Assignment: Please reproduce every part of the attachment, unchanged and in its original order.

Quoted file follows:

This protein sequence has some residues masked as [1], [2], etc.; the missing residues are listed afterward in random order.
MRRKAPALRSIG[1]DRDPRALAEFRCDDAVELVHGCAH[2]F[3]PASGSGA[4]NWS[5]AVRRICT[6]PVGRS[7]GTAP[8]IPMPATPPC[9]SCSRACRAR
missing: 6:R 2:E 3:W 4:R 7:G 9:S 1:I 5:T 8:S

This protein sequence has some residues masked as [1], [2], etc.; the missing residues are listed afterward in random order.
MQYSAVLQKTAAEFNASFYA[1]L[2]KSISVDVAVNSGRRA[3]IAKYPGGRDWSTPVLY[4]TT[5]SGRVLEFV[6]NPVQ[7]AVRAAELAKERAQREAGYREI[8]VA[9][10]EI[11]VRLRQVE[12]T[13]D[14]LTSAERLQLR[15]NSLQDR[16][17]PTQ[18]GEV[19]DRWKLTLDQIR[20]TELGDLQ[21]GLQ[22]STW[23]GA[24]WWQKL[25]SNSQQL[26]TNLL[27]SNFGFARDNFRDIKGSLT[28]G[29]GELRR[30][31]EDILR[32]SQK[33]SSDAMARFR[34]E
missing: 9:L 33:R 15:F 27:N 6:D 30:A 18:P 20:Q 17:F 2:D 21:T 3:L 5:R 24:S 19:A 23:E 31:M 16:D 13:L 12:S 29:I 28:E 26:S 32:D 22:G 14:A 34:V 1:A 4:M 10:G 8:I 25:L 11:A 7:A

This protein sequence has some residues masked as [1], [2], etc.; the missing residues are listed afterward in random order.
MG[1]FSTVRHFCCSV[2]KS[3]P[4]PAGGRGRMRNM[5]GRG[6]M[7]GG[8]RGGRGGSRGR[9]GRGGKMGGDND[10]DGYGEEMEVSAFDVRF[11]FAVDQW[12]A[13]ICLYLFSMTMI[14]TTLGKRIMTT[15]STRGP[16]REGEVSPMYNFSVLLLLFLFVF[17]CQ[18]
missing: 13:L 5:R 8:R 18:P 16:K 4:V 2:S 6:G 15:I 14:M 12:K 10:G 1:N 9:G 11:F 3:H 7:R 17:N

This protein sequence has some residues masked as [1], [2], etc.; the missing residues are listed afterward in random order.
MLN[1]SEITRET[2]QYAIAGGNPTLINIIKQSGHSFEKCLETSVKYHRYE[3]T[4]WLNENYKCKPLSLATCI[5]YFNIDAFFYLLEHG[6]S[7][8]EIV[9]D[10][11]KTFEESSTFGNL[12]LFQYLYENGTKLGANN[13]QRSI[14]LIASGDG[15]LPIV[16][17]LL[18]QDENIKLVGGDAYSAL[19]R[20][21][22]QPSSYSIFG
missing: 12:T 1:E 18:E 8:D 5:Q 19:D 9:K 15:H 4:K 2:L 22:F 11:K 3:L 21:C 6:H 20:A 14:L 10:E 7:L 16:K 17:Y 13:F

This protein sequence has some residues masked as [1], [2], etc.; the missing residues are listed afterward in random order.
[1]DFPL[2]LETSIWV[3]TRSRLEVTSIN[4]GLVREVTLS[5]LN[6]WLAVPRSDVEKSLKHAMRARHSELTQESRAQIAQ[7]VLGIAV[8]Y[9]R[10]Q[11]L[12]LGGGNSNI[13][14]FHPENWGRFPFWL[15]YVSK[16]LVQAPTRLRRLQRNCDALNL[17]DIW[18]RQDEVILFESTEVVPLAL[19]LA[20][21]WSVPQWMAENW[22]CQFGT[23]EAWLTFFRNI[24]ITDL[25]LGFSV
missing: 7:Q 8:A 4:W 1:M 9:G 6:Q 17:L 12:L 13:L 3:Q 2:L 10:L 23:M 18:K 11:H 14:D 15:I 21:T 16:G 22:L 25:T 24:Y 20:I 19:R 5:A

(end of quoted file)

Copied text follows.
This protein sequence has some residues masked as [1], [2], etc.; the missing residues are listed afterward in random order.
MRRKAPALRSIG[1]DRDPRALAEFRCDDAVELVHGCAH[2]F[3]PASGSGA[4]NWS[5]AVRRICT[6]PVGRS[7]GTAP[8]IPMPATPPC[9]SCSRACRAR
missing: 6:R 2:E 3:W 4:R 7:G 9:S 1:I 5:T 8:S

This protein sequence has some residues masked as [1], [2], etc.; the missing residues are listed afterward in random order.
MQYSAVLQKTAAEFNASFYA[1]L[2]KSISVDVAVNSGRRA[3]IAKYPGGRDWSTPVLY[4]TT[5]SGRVLEFV[6]NPVQ[7]AVRAAELAKERAQREAGYREI[8]VA[9][10]EI[11]VRLRQVE[12]T[13]D[14]LTSAERLQLR[15]NSLQDR[16][17]PTQ[18]GEV[19]DRWKLTLDQIR[20]TELGDLQ[21]GLQ[22]STW[23]GA[24]WWQKL[25]SNSQQL[26]TNLL[27]SNFGFARDNFRDIKGSLT[28]G[29]GELRR[30][31]EDILR[32]SQK[33]SSDAMARFR[34]E
missing: 9:L 33:R 15:F 27:N 6:D 30:A 18:P 20:Q 17:F 2:D 21:T 3:L 5:R 24:S 19:A 23:E 31:M 16:D 13:L 12:S 29:I 28:E 26:S 32:D 22:G 14:A 34:V 1:A 4:M 10:G 8:I 25:L 11:A 7:A

This protein sequence has some residues masked as [1], [2], etc.; the missing residues are listed afterward in random order.
MG[1]FSTVRHFCCSV[2]KS[3]P[4]PAGGRGRMRNM[5]GRG[6]M[7]GG[8]RGGRGGSRGR[9]GRGGKMGGDND[10]DGYGEEMEVSAFDVRF[11]FAVDQW[12]A[13]ICLYLFSMTMI[14]TTLGKRIMTT[15]STRGP[16]REGEVSPMYNFSVLLLLFLFVF[17]CQ[18]
missing: 13:L 5:R 8:R 18:P 16:K 4:V 2:S 6:G 15:I 14:M 12:K 10:G 1:N 9:G 11:F 3:H 7:R 17:N

This protein sequence has some residues masked as [1], [2], etc.; the missing residues are listed afterward in random order.
MLN[1]SEITRET[2]QYAIAGGNPTLINIIKQSGHSFEKCLETSVKYHRYE[3]T[4]WLNENYKCKPLSLATCI[5]YFNIDAFFYLLEHG[6]S[7][8]EIV[9]D[10][11]KTFEESSTFGNL[12]LFQYLYENGTKLGANN[13]QRSI[14]LIASGDG[15]LPIV[16][17]LL[18]QDENIKLVGGDAYSAL[19]R[20][21][22]QPSSYSIFG
missing: 12:T 1:E 18:E 8:D 5:Q 19:D 9:K 15:H 4:K 2:L 22:F 11:K 3:L 21:C 6:H 20:A 14:L 10:E 7:L 16:K 17:Y 13:F

This protein sequence has some residues masked as [1], [2], etc.; the missing residues are listed afterward in random order.
[1]DFPL[2]LETSIWV[3]TRSRLEVTSIN[4]GLVREVTLS[5]LN[6]WLAVPRSDVEKSLKHAMRARHSELTQESRAQIAQ[7]VLGIAV[8]Y[9]R[10]Q[11]L[12]LGGGNSNI[13][14]FHPENWGRFPFWL[15]YVSK[16]LVQAPTRLRRLQRNCDALNL[17]DIW[18]RQDEVILFESTEVVPLAL[19]LA[20][21]WSVPQWMAENW[22]CQFGT[23]EAWLTFFRNI[24]ITDL[25]LGFSV
missing: 7:Q 8:A 4:W 1:M 9:G 6:Q 17:L 12:L 13:L 3:Q 2:L 10:L 23:M 18:K 11:H 14:D 15:I 21:T 16:G 22:L 25:T 24:Y 20:I 19:R 5:A